How and Why Race Talk and Whistle-Dog Politics Differ: The Local and the Colorblind State of Anti-Immigration Politics in Alabama

Authors: Nicole Trujillo-Pagan*, Wayne State University
Topics: Immigration/Transnationalism, Political Geography
Keywords: Discourse, anti-immigration, HB56, populist radical right, Latino/as
Session Type: Paper
Day: 4/10/2018
Start / End Time: 4:40 PM / 6:20 PM
Room: Galvez, , Marriott, 5th Floor
Presentation File: No File Uploaded


Alabama’s HB 56 is an important example of a subfederal immigration policy that revealed political fault lines developing at the local and state levels surrounding immigration. Debates surrounding the bill’s passage reflect how not only how state legislators articulated the concerns of their constituencies, but also how new local actors were enrolled in a political discourse that spanned the local-national scales.

This paper looks at two important concepts that understand discourse as a symbolic negotiation in the racialization of Latino/a immigrants. Sociologists study “race talk” to reconcile racial inequality in the post-civil rights era. Political scientists consider “whistle-dog” politics emerge during Richard Nixon’s administration to advocate racial segregation without ever explicitly talking about race.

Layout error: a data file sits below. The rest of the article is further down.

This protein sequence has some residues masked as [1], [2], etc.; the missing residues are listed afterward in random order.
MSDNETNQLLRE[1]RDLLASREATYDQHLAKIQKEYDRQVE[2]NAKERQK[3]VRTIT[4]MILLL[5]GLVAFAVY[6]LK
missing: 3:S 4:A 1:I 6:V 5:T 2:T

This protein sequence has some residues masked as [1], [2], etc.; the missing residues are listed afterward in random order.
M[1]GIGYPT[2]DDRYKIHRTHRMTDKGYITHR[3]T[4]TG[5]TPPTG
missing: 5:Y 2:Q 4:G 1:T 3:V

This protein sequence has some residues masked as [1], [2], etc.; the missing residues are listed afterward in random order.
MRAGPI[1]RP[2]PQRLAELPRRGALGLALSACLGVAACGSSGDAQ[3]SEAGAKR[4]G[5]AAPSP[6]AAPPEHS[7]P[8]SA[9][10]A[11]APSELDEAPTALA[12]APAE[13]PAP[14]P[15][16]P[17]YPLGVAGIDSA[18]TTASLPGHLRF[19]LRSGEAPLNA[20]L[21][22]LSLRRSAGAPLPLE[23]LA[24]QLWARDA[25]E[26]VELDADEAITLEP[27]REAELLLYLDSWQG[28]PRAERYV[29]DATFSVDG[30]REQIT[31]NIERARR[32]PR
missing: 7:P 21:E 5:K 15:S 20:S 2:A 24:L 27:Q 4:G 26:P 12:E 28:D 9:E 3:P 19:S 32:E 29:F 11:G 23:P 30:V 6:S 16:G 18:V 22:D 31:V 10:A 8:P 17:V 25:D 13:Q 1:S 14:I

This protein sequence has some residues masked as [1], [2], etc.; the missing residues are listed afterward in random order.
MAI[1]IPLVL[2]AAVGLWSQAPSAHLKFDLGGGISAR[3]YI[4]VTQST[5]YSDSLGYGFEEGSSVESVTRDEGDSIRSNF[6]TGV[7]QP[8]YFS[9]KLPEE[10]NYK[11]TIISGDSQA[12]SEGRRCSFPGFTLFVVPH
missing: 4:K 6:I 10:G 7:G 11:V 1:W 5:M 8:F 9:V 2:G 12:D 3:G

This paper relies on two forms of data. First, textual analysis of legislative debates surrounding HB 56 identified themes and dimensions that framed the bill’s passage. Second, content analysis of newspaper articles during and after the bill’s passage identifies how a variety of local actors responded to the bill.

The paper argues both “whistle-dog politics” and race talk were used in legislative debates and newspaper articles. By outlining dominant themes that emerged in public and legislative debates, the paper contributes to mapping variables in the analysis of the populist radical right politics.

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